Friday, November 16, 2007

Computers Need To Forget

A Harvard professor argues that too much information is being retained by computers, and the machines need to learn how to forget things as humans always have. "If whatever we do can be held against us years later, if all our impulsive comments are preserved, they can easily be combined into a composite picture of ourselves," he writes in the paper.
This is exactly the idea I have in my mind for some time. Having installed the same system for three years and looking to my desktop, downloaded documents, mailbox and mind maps I can see how it is spoiled and contaminated by zombie items.

The purpose of computers is to remember everything. Actually I think that human brain remembers every single piece of information as well (cognition, experience, perception). Human beings just differ in ability to look up the particular "thing" - it's there, but an appropriate stimulus that triggers the association queue is needed (scent, sensual perception, event).

The right question to ask is "What does it mean to forget?"

In my opinion it is a function of the mind that protects it from madness. Presume that your memory is a graph - "things" are nodes and associations are edges (pretty common model). There is an entry node. A new stimulus is put right behind the entry node. As the stimulus get older and older it dives deeper and deeper. If there are no fresh associations which would keep it near enough to the entry node, it is forgot. Say that the distance is defined as number of hops from entry node to the stimulus node and there is some threshold (let me call it Rubicon). The piece of information is forgot once the distance from the entry is is bigger then Rubicon.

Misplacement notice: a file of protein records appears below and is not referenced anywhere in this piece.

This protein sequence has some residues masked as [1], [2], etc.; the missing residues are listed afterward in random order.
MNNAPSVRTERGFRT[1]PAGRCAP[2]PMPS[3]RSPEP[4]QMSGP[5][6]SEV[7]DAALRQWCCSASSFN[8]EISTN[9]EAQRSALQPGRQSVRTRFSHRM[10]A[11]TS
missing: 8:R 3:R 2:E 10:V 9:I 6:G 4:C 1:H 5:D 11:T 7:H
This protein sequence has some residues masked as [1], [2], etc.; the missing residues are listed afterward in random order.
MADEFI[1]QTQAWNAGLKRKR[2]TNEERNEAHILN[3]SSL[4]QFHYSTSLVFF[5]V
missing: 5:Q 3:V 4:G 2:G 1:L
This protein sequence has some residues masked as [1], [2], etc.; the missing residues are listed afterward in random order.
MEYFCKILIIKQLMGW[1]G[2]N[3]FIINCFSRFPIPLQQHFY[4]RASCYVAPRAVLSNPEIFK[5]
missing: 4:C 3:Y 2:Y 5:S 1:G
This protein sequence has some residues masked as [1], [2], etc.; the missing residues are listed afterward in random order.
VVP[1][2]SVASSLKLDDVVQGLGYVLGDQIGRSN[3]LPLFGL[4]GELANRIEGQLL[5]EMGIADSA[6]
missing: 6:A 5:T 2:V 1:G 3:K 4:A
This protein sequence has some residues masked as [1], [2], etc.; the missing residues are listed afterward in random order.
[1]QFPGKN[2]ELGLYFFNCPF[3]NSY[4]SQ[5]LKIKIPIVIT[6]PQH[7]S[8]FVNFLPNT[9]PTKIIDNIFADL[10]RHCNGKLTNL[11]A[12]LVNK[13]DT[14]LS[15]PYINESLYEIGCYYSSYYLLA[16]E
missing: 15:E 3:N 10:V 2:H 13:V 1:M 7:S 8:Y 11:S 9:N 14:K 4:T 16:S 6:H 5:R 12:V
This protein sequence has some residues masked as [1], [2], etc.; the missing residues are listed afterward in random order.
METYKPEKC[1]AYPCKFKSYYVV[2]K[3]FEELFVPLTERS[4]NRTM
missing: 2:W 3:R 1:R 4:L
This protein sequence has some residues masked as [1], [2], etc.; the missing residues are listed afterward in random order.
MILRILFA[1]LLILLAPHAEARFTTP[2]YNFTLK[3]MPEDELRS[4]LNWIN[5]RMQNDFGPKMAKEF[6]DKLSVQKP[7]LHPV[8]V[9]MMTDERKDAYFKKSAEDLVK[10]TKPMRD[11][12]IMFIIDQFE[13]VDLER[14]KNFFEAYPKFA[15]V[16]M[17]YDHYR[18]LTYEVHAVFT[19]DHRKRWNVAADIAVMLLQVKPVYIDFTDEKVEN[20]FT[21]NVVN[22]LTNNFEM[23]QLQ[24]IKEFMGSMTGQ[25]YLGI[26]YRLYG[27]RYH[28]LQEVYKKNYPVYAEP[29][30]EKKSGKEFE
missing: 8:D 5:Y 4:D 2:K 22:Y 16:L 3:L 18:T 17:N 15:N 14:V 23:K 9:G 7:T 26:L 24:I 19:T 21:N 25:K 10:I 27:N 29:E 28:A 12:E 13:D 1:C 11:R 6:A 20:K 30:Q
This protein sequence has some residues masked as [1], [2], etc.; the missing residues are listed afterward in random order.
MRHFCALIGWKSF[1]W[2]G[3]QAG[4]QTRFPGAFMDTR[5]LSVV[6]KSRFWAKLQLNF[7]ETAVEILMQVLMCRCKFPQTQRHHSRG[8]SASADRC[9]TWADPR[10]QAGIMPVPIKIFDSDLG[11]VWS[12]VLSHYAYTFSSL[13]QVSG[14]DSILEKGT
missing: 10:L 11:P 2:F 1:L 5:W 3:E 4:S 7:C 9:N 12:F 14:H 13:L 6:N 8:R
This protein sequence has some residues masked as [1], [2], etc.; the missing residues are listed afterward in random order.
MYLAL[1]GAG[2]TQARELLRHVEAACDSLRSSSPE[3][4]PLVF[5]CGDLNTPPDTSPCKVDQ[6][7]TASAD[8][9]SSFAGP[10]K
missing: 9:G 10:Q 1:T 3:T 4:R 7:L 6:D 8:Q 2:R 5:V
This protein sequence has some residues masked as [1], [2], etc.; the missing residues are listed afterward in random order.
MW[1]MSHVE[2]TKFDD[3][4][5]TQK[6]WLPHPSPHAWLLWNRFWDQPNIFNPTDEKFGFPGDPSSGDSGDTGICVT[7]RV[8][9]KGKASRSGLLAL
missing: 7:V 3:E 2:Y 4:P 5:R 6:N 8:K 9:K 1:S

The same approach could be applied to computers...
  • Imagine that there is hades - an underground where old bookmarks, applications, emails and mind maps stay.
  • Once the application is not used for some time, it gets across Rubicon and ends in hades, the same applies to emails and comments which are not read, etc.
  • The important thing is that e.g. icons @ desktop are not deleted (like windows icon sweep offers), but just moved to hades, and might be rescued later.
  • If you search "live" part of the system, hades is searched as well. You might ask system to union live and hades icons on your desktop, etc.
  • If you use GMail, you know I mean ;-)
In other words I just wanted to say: "to forget doesn't mean to delete". Does it make sense?

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Blogger Kocka said...

From another point of view, forgeting is maybe summarizing and storing only the important part of the information.

I think it is a very important point in the human society and science, that people die, so their summarized information can be re-summarized by the new generation, and the things get new definitions, new summaries, which fits better the changing environment.

Probably computers should die too :)

6:02 AM  
Blogger mindforger said...

Absolutely, only the strongest and viable pieces of information alive - others are forgotten. This is a mean of the evolution.

I like your conclusion very much, except your sentence of death to computers... too cruel .o)

12:12 PM  
Blogger Kocka said...

Well, I did not mean something like an axe, or a 'format c:' :)

When trying to create a human-like intelligence, I believe not only the structure should be copied, but also the way humans learn from previous generations.
Generation 1 helps transfers some of its knowledge to generation 2, so generation 2 reaches that level of konwledge sooner, while it still have a chance to rethink it.

4:34 AM  

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